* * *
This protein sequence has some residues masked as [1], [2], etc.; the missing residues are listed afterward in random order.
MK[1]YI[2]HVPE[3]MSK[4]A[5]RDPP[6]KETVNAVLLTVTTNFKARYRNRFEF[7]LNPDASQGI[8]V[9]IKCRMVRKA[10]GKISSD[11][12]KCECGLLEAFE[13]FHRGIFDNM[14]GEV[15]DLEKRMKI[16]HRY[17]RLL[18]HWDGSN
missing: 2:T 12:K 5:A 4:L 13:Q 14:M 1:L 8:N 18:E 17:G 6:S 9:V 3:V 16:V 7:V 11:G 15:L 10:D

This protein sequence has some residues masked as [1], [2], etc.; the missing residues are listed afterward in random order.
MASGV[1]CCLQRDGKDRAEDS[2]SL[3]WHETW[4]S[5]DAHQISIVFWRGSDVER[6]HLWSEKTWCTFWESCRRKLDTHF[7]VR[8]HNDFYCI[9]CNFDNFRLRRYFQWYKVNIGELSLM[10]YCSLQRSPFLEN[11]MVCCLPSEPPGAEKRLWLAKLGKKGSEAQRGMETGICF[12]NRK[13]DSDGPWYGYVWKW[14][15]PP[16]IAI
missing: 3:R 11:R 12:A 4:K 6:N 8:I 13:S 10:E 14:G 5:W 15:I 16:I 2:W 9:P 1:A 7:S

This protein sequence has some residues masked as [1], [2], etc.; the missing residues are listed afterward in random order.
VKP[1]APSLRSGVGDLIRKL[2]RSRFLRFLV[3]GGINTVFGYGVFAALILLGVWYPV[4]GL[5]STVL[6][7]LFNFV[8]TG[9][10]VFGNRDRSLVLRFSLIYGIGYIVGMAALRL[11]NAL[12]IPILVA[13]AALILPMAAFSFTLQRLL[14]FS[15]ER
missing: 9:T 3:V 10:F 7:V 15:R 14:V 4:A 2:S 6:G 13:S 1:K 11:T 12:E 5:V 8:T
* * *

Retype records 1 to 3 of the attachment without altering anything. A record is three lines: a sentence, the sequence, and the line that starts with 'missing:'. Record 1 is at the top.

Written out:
This protein sequence has some residues masked as [1], [2], etc.; the missing residues are listed afterward in random order.
MK[1]YI[2]HVPE[3]MSK[4]A[5]RDPP[6]KETVNAVLLTVTTNFKARYRNRFEF[7]LNPDASQGI[8]V[9]IKCRMVRKA[10]GKISSD[11][12]KCECGLLEAFE[13]FHRGIFDNM[14]GEV[15]DLEKRMKI[16]HRY[17]RLL[18]HWDGSN
missing: 2:T 12:K 5:A 4:L 13:Q 14:M 1:L 8:N 18:E 17:G 6:S 9:V 3:V 16:V 7:V 11:G 15:L 10:D

This protein sequence has some residues masked as [1], [2], etc.; the missing residues are listed afterward in random order.
MASGV[1]CCLQRDGKDRAEDS[2]SL[3]WHETW[4]S[5]DAHQISIVFWRGSDVER[6]HLWSEKTWCTFWESCRRKLDTHF[7]VR[8]HNDFYCI[9]CNFDNFRLRRYFQWYKVNIGELSLM[10]YCSLQRSPFLEN[11]MVCCLPSEPPGAEKRLWLAKLGKKGSEAQRGMETGICF[12]NRK[13]DSDGPWYGYVWKW[14][15]PP[16]IAI
missing: 3:R 11:R 12:A 4:K 6:N 8:I 13:S 10:E 14:G 5:W 15:I 16:I 2:W 9:P 1:A 7:S

This protein sequence has some residues masked as [1], [2], etc.; the missing residues are listed afterward in random order.
VKP[1]APSLRSGVGDLIRKL[2]RSRFLRFLV[3]GGINTVFGYGVFAALILLGVWYPV[4]GL[5]STVL[6][7]LFNFV[8]TG[9][10]VFGNRDRSLVLRFSLIYGIGYIVGMAALRL[11]NAL[12]IPILVA[13]AALILPMAAFSFTLQRLL[14]FS[15]ER
missing: 9:T 3:V 10:F 7:V 15:R 14:V 4:A 2:S 6:G 13:S 1:K 11:T 12:E 5:V 8:T